Why This Vegan Will No Longer Buy ‘Food for Life’ Products
For a long time I have purchased sprouted breads made by Food for Life. Most often I have bought their Ezekiel 4:9 bread in the low sodium version. I was drawn by the biblical verse after which the bread is named. The first portion of the verse reads like this in the New Revised Standard Version, “And you, take wheat and barley, beans and lentils, millet and spelt; put them into one vessel, and make bread for yourself.”
Now, even though I’m a minister, I do not typically talk about religion all that much with health coaching clients. I only talk about religion within the context of the client’s belief system or what they desire out of the religious realm when putting together a healthy life. It does come up with most clients but it is usually only one piece of the healthy lifestyle puzzle. For other clients religion and spirituality play no role in their lifestyle so we do not talk about those matters at all. It is totally up to the client.
I do think it powerful when a client’s healthy lifestyle can be tied to other parts of their life. So, when Food for Life produces a bread with a religious name and theme it generates interest and curiosity in me. And, after consuming their breads, I believe those made by Food For Life are healthier than the vast majority of breads on the market. They are made of sprouted whole grains and they are probably about as close to the denser sort of breads our ancestors likely made. In addition to their breads, I have used their English Muffins for breakfast and enjoyed their tortillas at many a lunch.
I’m also interested in their Vegan story as espoused on their website. Not only do they explain forthrightly what foods they make are Vegan, they also talk about Vegan Superfoods, and produce Vegan meats. The word ‘vegan’ is all over their website. And, I guess, that’s the thing….
As a vegan myself, and as someone who follows a whole foods plant based diet, I can no longer purchase Food for Life products. This is what happened.
I was getting out a piece of Ezekiel bread and some homemade peanut butter and an apple for a snack. I’d looked at the nutritional label of the bread before, found no ingredient objectionable and knew, by their website, they were vegan friendly. But this time I saw something that had not registered with me before. There was a little note by the nutrition label that said something like, “Interested in more nutrition information? Go to ppnf.org.”
I’m always interested in more nutrition information so I did, I went to ppnf.org which is why I will no longer purchase Food for Life breads.
PPNF stands for the Price-Pottenger Nutrition Foundation. The website says this is not the original name of the organization. It used to be called the Weston A. Price Memorial Foundation.
It could be that for many reading this post, the thought will flash across their mind, “Weston Price…What would a group affiliated with Weston Price be doing as the nutritional ‘advisors’ to Food for Life?”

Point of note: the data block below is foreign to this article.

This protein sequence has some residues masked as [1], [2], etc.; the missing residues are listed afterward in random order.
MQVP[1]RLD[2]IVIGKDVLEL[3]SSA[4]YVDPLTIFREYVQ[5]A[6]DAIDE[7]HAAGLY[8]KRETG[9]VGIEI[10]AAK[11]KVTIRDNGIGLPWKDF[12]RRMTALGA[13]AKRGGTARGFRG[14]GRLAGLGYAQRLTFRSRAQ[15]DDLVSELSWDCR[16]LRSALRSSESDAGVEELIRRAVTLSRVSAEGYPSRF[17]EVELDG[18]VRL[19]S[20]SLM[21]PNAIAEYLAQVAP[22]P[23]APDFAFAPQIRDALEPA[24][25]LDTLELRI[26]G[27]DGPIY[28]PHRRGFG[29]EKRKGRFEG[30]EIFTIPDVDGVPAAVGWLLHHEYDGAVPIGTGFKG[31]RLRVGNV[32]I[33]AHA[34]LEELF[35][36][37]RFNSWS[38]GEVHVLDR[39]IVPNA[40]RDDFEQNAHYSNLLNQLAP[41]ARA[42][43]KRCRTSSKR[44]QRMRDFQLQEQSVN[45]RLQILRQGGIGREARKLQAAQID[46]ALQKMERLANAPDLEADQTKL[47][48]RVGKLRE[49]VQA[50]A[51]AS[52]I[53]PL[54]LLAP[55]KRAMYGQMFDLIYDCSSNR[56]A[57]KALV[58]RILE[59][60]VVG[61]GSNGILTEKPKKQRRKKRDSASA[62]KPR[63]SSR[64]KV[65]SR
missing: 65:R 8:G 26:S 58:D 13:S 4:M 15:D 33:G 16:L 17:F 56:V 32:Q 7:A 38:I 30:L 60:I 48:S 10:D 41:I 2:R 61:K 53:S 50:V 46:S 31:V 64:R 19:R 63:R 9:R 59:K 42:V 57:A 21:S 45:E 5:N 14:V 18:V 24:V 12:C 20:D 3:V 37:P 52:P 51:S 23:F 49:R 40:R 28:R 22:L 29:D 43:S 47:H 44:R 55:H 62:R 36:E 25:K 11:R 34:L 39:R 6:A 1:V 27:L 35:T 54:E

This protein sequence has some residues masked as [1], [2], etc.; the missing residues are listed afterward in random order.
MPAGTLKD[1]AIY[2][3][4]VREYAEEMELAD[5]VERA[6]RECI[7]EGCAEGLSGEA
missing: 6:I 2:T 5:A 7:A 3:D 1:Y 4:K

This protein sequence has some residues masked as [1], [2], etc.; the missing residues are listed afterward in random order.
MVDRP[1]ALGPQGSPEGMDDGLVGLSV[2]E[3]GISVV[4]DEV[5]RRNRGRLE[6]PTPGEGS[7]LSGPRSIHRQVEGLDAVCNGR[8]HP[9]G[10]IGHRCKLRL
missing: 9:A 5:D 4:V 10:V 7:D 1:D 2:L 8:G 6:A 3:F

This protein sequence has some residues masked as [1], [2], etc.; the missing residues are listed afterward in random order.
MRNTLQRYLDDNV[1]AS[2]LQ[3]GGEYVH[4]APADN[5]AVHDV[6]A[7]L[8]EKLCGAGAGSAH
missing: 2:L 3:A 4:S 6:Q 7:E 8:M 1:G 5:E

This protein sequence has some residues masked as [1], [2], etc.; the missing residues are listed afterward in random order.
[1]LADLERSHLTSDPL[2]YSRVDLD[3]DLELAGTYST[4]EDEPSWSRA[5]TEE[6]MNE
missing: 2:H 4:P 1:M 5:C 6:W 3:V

That is exactly what I was thinking.
Now, I do not believe it my role as a health coach to tell people what to eat in order to be healthy. For the most part coaches do not teach. Though this is a little simplistic, coaches go along the journey with a client and reminds the client often of what the client has said to be important, what they hold to be valuable. I do not tell clients to be vegan, unless they want a vegan consultant (not a coach). If they want a vegan consultant I’ll be more direct. But most people just want to be healthier without being (what they view to be) extreme.
The Weston Price folks are not vegan, they are not plant based. Instead, they incorporate unpasteurized (raw) milk. They seek out saturated fats and cholesterol from animals. It is completely within their right (though not the cow’s) to eat this way and to try and convince others to eat this way too. People can eat in any way they want and I have seen people eat in a variety of ways to achieve a variety of health results.
However, I can think of only one cause for this divergence between the Food for Life website touting veganism and the company’s support of the Price-Pottenger Foundation. It seems to me to be money, the almighty dollar.
A lot of vegans eat Ezekiel breads, just like I did, as a healthier alternative to what’s on the grocer’s shelf. They read the company’s website and naturally believe the organization holds similar values. Digging further we find this is apparently not the case. This appears to me to be a way of duping vegans into buying the products and then supporting Weston Price.
I will no longer participate.
I have started buying breads made by One Degree Organic Foods. They are available at the supermarket I walk to several times a week as well as Whole Foods and, I’m sure, other stores. You can even track where the ingredients of their foods come from via a smart phone app.
There are almost always alternatives to any product you purchase. It is important to me that I purchase foods and food products that are closely aligned with my values as often as possible. I want to support companies I believe support me in some way. And even if your values and my values are different, you might be well served to do the same.
What about you? I would love to hear of other healthy breads you enjoy. Is the bread readily available from an ordinary supermarket or do you have to go to a specialty or higher end store? I look forward to learning about even more options for breads that fit with my healthy lifestyle.
Until next time, I’m…
Wishing you well,
Rev. Russell Elleven, DMin, BCC, CWP
The Minister of Health
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